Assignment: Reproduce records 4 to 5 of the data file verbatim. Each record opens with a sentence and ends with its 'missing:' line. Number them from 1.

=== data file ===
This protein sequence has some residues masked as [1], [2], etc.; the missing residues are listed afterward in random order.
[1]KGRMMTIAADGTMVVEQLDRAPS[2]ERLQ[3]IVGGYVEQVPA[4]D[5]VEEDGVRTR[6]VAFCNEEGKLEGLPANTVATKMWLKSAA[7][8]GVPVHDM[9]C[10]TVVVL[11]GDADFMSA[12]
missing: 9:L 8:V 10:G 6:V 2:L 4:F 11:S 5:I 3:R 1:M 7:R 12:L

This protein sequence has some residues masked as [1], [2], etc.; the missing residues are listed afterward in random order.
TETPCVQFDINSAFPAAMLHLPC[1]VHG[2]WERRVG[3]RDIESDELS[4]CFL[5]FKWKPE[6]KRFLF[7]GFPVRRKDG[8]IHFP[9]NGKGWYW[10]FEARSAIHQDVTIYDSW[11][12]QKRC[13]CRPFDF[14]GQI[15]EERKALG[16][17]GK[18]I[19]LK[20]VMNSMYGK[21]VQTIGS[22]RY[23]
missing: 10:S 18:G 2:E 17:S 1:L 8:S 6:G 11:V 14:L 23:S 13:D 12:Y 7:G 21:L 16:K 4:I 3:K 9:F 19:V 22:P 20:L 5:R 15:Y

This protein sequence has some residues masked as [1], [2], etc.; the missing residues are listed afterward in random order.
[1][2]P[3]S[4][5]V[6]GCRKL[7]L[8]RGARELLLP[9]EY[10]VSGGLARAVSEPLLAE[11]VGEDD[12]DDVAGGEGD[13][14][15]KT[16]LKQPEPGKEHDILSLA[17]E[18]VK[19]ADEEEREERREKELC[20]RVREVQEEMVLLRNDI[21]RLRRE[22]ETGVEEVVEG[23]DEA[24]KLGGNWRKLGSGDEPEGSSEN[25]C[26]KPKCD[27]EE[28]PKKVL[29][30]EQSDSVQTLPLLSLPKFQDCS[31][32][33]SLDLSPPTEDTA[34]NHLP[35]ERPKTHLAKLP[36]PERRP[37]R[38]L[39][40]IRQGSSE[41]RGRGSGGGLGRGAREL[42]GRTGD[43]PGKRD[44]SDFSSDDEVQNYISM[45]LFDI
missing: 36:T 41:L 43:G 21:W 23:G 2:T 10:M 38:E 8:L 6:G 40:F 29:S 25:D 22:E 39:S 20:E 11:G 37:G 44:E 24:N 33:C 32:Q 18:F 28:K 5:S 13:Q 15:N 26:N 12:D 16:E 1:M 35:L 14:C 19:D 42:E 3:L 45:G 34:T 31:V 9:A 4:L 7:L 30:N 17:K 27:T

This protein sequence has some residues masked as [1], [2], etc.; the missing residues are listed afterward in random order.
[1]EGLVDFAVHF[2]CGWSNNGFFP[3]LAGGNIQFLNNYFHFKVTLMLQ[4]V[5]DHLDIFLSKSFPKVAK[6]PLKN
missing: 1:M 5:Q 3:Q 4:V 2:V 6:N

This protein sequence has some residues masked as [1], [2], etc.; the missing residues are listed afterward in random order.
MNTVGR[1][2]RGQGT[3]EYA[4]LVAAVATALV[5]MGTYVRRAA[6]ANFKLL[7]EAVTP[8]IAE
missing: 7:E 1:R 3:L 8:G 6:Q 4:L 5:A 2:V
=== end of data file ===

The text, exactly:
This protein sequence has some residues masked as [1], [2], etc.; the missing residues are listed afterward in random order.
[1]EGLVDFAVHF[2]CGWSNNGFFP[3]LAGGNIQFLNNYFHFKVTLMLQ[4]V[5]DHLDIFLSKSFPKVAK[6]PLKN
missing: 1:M 5:Q 3:Q 4:V 2:V 6:N

This protein sequence has some residues masked as [1], [2], etc.; the missing residues are listed afterward in random order.
MNTVGR[1][2]RGQGT[3]EYA[4]LVAAVATALV[5]MGTYVRRAA[6]ANFKLL[7]EAVTP[8]IAE
missing: 7:E 1:R 3:L 8:G 6:Q 4:L 5:A 2:V